*NURSING > NCLEX-RN > Cardiovascular - Summary Saunders Comprehensive Review for the Nclex-Rn Examination Cardiovascular N (All)

Cardiovascular - Summary Saunders Comprehensive Review for the Nclex-Rn Examination Cardiovascular Nursing. Everything you need to know about cardiovascular nursing (excluding pharmacology) based on lecture notes and Saunders Comprehensive Review for the NCLEX-RN Examination.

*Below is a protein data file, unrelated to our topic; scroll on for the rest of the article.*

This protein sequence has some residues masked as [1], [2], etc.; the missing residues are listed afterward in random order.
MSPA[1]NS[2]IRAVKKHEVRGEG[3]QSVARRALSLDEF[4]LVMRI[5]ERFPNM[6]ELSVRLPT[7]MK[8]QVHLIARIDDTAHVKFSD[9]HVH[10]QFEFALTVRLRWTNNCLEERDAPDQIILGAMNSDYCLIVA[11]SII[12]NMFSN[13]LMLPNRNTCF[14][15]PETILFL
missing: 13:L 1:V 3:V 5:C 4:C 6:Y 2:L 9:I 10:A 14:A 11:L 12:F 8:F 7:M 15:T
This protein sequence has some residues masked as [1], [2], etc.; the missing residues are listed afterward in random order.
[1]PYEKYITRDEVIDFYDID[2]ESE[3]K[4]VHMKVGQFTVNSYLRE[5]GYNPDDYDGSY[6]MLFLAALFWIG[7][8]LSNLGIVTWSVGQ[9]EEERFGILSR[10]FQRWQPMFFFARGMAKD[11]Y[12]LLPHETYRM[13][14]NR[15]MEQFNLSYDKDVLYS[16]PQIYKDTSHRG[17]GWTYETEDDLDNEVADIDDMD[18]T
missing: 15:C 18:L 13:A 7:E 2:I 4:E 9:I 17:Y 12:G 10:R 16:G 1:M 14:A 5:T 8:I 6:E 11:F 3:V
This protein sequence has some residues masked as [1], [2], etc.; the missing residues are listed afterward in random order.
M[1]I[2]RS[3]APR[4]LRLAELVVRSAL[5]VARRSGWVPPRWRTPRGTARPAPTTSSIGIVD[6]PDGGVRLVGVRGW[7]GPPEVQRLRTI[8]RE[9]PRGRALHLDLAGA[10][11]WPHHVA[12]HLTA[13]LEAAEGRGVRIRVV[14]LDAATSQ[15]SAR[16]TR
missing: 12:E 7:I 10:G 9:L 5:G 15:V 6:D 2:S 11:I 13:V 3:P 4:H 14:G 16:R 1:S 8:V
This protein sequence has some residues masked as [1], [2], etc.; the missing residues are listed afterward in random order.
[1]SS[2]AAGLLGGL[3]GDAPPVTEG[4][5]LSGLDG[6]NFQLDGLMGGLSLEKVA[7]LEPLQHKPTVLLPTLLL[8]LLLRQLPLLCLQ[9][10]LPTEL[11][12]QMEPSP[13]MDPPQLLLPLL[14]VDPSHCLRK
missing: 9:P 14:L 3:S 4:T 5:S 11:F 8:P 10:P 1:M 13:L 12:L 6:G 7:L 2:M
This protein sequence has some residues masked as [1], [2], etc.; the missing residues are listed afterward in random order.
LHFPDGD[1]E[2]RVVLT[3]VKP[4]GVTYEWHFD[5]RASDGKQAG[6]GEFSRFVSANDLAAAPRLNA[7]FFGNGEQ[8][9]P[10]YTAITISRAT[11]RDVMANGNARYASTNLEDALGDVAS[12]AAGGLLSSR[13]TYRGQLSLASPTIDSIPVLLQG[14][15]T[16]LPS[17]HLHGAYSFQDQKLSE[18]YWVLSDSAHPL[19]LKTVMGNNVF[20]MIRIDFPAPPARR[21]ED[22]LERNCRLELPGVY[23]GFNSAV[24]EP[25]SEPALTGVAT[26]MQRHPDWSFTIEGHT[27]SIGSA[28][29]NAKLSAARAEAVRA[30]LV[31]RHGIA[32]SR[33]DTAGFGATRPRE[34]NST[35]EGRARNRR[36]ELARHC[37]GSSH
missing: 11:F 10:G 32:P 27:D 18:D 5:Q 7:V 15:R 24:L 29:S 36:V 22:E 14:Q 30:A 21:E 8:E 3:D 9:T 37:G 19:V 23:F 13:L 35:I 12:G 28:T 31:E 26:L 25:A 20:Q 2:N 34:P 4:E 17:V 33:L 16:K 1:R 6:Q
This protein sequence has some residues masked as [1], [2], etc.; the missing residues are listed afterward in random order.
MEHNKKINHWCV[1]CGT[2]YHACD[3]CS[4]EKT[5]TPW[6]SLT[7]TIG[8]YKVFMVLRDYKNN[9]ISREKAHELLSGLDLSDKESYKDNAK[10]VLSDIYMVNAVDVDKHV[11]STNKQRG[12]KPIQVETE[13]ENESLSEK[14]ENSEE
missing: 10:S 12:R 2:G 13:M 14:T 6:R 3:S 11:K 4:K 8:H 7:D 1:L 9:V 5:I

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Cardiovascular - Summary Saunders Comprehensive Review for the Nclex-Rn Examination Cardiovascular Nursing Diagnostic Tests Cardiac Markers CK-MB (creatinine kinase, myocardial muscle) - an ele... vation in value indicates myocardial damage - an elevation occurs within hours and peaks at 18 hours following an acute ischemic attack Normal value male: 2-6ng/mL Normal value female: 2 to 5ng/mL Troponin Values are low, any rise can indicate myocardial cell damage - troponin I: rises within 3 hours and persists for up to 7-10 days (this one is especially related to myocardial injury) … less than 0.3ng/mL - troponin T less than 0.2ng/mL - serum levels of troponin T and I increase 4-6 hours after the onset of the MI, peak at 10-24 hours, and return to baseline after 10-14 days Myoglobin - myoglonin is an oxygen-binding protein found in cardiac and skeletal muscle - the level rises within 2 hours after cell death, with a rapid decline in the level after 7 hours - may not be cardiac specific Complete Blood Count (CBC) Red Blood Cell Count - decreases in rheumatic heart disease and infective endocarditis - increases in conditions characterized by inadequate tissue oxygenation White Blood Cell Count - increases in infectious and inflammatory diseases of the heart - increases after an MI because large numbers of WBCs are needed to dispose of the necrotic tissue resulting from the infarction Hemocysteine - elevated levels may increase the risk of cardiovascular disease - normal value: 0.54 to 1.9 mg/L Highly Sensitive C-Reactive Protein - detects an inflammatory process (e.g. atherothrombosis) - less than 1mg/dL is considered low risk - greater than 3mg/dL Blood Coagulation Factors - an increase can occur during and after an MI, which places the patient at greater risk for thrombophlebitis and formation of clots in the coronary arteries Serum Lipids - the lipid profile measures serum cholesterol, triglyceride, and lipoprotein levels - lipid profile is used to assess the risk of developing coronary artery disease - lipoprotein-a or Lp(a) increases atherosclerotic plaques and increases clots…. Normal value should be less than 30mg/dl Electrolytes * electrolyte and mineral imbalances can cause cardiac electrical instability that can result in life-threatening dysrhythmias Potassium Hypokalemia - causes increased cardiac electrical instability, ventricular dysrhythmias, and increased risk of digoxin toxicity - ECG shows flattening and inversion of the T wave, the appearance of a U wave, and ST depression Hyperkalemia - causes asystole and ventricular dysrhythmias - ECG shows tall, peaked T waves, widened QRS, or flat P waves Sodium - the serum sodium level decreases with the use of diuretics - the serum sodium level decreases in heart failure, indicating water excess Calcium Hypocalcaemia - can cause ventricular dysrhythmias, prolonged ST and QT intervals, and cardiac arrest Hypercalcemia - can cause atrioventricular block, tachycardia or bradycardia, digitalis hypersensitivity, cardiac arrest Phosphorus - should be interpreted with calcium levels because the kidneys retain or excrete one electrolyte in an inverse relationship to the other Magnesium - low level can cause ventricular tachycardia and fibrillation Blood Urea Nitrogen - BUN is elevated in heart disorders that adversely affect renal circulation, such as heart failure and cardiogenic shock - range: B-type Natriuretic peptide (BNP) - BNP is released in response to atrial and ventricular stretch; it serves as a marker for heart failure - should be less than 100pg/mL… the higher the level, the more severe the heart failure Diagnostic Procedures Chest X-Ray - done to determine anatomical changes such as size, silhouette, and position of the heart Holter Monitoring - noninvasive test where the client wears a monitor and an electrocardiographic tracing is recorded over 24 or more hours while the client performs their activities of daily living - the monitor identifies dysrhythmias and evaluates the effectiveness of anti-dysrhythmic or pacemaker therapy Echocardiography - non-invasive procedure that evaluates structural and functional changes in the heart - used to detect vulvar abnormalities, congenital heart defects, cardiac function Exercise Electrocardiography Testing (stress test) - studies the heart during activity and detects and evaluates coronary artery disease - treadmill testing is the most common - if the client is unable to tolerate exercise, an IV infusion of dipyridamole or dobutamine hydrochloride is given to dilate the coronary arteries and stimulate the effects of exercise (NPO for 3-6 hours before) Cardiac Catheterization - an invasive test involving the insertion of a catheter into the heart and surrounding vessels - obtains information about the structure and performance of the heart chambers and valves and the coronary circulation  Pre-procedure interventions: - obtain informed consent *****************************************CONTINUED**************************************** [Show More]

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